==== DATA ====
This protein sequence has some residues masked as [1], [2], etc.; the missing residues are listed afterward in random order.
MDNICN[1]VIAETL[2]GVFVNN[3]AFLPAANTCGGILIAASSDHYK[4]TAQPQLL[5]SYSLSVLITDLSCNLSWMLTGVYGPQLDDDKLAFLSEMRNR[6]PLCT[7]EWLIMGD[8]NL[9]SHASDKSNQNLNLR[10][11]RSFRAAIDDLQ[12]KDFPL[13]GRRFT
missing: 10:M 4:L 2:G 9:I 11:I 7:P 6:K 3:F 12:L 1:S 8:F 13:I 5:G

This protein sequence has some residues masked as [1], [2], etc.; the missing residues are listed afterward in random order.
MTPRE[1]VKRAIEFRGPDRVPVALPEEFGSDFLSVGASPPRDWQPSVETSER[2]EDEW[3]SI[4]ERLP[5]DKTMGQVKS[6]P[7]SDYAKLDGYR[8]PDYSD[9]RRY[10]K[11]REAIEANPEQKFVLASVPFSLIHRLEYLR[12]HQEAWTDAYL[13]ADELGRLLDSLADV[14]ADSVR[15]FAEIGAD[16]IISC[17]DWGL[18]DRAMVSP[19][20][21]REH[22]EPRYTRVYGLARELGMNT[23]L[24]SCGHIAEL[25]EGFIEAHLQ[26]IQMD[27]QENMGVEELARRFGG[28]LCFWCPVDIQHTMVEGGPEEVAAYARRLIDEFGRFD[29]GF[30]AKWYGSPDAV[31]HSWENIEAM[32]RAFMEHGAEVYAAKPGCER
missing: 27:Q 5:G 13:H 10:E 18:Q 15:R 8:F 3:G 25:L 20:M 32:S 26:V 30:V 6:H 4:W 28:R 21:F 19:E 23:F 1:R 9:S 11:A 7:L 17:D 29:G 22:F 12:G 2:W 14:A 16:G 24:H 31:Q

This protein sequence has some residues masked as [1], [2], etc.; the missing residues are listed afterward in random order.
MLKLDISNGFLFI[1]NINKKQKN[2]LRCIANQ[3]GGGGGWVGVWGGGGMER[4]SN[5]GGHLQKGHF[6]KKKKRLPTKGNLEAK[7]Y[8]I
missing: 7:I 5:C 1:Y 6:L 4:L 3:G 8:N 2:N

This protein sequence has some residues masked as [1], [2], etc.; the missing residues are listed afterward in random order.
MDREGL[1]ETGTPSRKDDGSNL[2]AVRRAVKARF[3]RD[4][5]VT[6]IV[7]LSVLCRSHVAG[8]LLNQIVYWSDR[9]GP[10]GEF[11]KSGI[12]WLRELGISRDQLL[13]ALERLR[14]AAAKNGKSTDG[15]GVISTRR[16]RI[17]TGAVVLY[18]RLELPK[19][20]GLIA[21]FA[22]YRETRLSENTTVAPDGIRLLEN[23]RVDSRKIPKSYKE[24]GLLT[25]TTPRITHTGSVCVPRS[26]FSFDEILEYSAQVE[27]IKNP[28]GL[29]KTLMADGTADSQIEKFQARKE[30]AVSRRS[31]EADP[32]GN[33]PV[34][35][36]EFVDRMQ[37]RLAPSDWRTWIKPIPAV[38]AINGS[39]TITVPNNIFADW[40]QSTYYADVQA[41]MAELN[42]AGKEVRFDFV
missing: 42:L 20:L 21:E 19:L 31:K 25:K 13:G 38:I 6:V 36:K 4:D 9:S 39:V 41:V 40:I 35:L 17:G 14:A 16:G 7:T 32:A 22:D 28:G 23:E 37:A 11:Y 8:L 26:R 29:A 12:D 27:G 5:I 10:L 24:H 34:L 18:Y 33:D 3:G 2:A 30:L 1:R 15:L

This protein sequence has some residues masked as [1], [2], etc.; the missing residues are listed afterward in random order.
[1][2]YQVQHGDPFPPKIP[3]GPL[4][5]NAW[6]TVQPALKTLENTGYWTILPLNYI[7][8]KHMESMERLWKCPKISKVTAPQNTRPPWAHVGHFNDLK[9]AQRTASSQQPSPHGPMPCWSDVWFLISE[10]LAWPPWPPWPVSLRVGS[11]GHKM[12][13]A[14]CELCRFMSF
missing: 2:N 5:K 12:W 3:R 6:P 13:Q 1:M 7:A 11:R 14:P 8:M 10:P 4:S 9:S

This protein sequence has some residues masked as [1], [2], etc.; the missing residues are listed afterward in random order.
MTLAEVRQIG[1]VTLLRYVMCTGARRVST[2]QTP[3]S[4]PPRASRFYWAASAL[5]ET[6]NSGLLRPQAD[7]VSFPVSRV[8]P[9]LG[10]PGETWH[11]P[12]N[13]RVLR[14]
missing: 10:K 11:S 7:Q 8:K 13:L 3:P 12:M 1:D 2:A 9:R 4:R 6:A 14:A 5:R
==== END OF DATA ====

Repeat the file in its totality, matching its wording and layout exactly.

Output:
This protein sequence has some residues masked as [1], [2], etc.; the missing residues are listed afterward in random order.
MDNICN[1]VIAETL[2]GVFVNN[3]AFLPAANTCGGILIAASSDHYK[4]TAQPQLL[5]SYSLSVLITDLSCNLSWMLTGVYGPQLDDDKLAFLSEMRNR[6]PLCT[7]EWLIMGD[8]NL[9]SHASDKSNQNLNLR[10][11]RSFRAAIDDLQ[12]KDFPL[13]GRRFT
missing: 10:M 4:L 2:G 9:I 11:I 7:P 6:K 3:F 12:L 1:S 8:F 13:I 5:G

This protein sequence has some residues masked as [1], [2], etc.; the missing residues are listed afterward in random order.
MTPRE[1]VKRAIEFRGPDRVPVALPEEFGSDFLSVGASPPRDWQPSVETSER[2]EDEW[3]SI[4]ERLP[5]DKTMGQVKS[6]P[7]SDYAKLDGYR[8]PDYSD[9]RRY[10]K[11]REAIEANPEQKFVLASVPFSLIHRLEYLR[12]HQEAWTDAYL[13]ADELGRLLDSLADV[14]ADSVR[15]FAEIGAD[16]IISC[17]DWGL[18]DRAMVSP[19][20][21]REH[22]EPRYTRVYGLARELGMNT[23]L[24]SCGHIAEL[25]EGFIEAHLQ[26]IQMD[27]QENMGVEELARRFGG[28]LCFWCPVDIQHTMVEGGPEEVAAYARRLIDEFGRFD[29]GF[30]AKWYGSPDAV[31]HSWENIEAM[32]RAFMEHGAEVYAAKPGCER
missing: 27:Q 5:G 13:H 10:E 18:Q 15:R 8:F 3:G 25:L 20:M 32:S 26:V 30:V 6:H 4:W 28:R 21:F 19:E 23:F 1:R 9:S 11:A 7:L 17:D 29:G 22:F 12:G 2:W 14:A 16:G 24:H 31:Q

This protein sequence has some residues masked as [1], [2], etc.; the missing residues are listed afterward in random order.
MLKLDISNGFLFI[1]NINKKQKN[2]LRCIANQ[3]GGGGGWVGVWGGGGMER[4]SN[5]GGHLQKGHF[6]KKKKRLPTKGNLEAK[7]Y[8]I
missing: 7:I 5:C 1:Y 6:L 4:L 3:G 8:N 2:N

This protein sequence has some residues masked as [1], [2], etc.; the missing residues are listed afterward in random order.
MDREGL[1]ETGTPSRKDDGSNL[2]AVRRAVKARF[3]RD[4][5]VT[6]IV[7]LSVLCRSHVAG[8]LLNQIVYWSDR[9]GP[10]GEF[11]KSGI[12]WLRELGISRDQLL[13]ALERLR[14]AAAKNGKSTDG[15]GVISTRR[16]RI[17]TGAVVLY[18]RLELPK[19][20]GLIA[21]FA[22]YRETRLSENTTVAPDGIRLLEN[23]RVDSRKIPKSYKE[24]GLLT[25]TTPRITHTGSVCVPRS[26]FSFDEILEYSAQVE[27]IKNP[28]GL[29]KTLMADGTADSQIEKFQARKE[30]AVSRRS[31]EADP[32]GN[33]PV[34][35][36]EFVDRMQ[37]RLAPSDWRTWIKPIPAV[38]AINGS[39]TITVPNNIFADW[40]QSTYYADVQA[41]MAELN[42]AGKEVRFDFV
missing: 42:L 20:L 21:E 19:L 31:K 25:K 13:G 38:I 6:V 36:K 4:D 9:S 39:V 41:V 40:I 35:L 17:G 14:A 16:G 7:T 32:A 22:D 28:G 23:E 37:A 11:Y 8:L 26:R 29:A 12:D 27:G 5:I 10:L 24:H 34:L 18:Y 33:D 3:G 2:A 30:L 1:R 15:L

This protein sequence has some residues masked as [1], [2], etc.; the missing residues are listed afterward in random order.
[1][2]YQVQHGDPFPPKIP[3]GPL[4][5]NAW[6]TVQPALKTLENTGYWTILPLNYI[7][8]KHMESMERLWKCPKISKVTAPQNTRPPWAHVGHFNDLK[9]AQRTASSQQPSPHGPMPCWSDVWFLISE[10]LAWPPWPPWPVSLRVGS[11]GHKM[12][13]A[14]CELCRFMSF
missing: 2:N 5:K 12:W 3:R 6:P 13:Q 1:M 7:A 11:R 14:P 8:M 10:P 4:S 9:S

This protein sequence has some residues masked as [1], [2], etc.; the missing residues are listed afterward in random order.
MTLAEVRQIG[1]VTLLRYVMCTGARRVST[2]QTP[3]S[4]PPRASRFYWAASAL[5]ET[6]NSGLLRPQAD[7]VSFPVSRV[8]P[9]LG[10]PGETWH[11]P[12]N[13]RVLR[14]
missing: 10:K 11:S 7:Q 8:K 13:L 3:P 12:M 1:D 2:A 9:R 4:R 6:A 14:A 5:R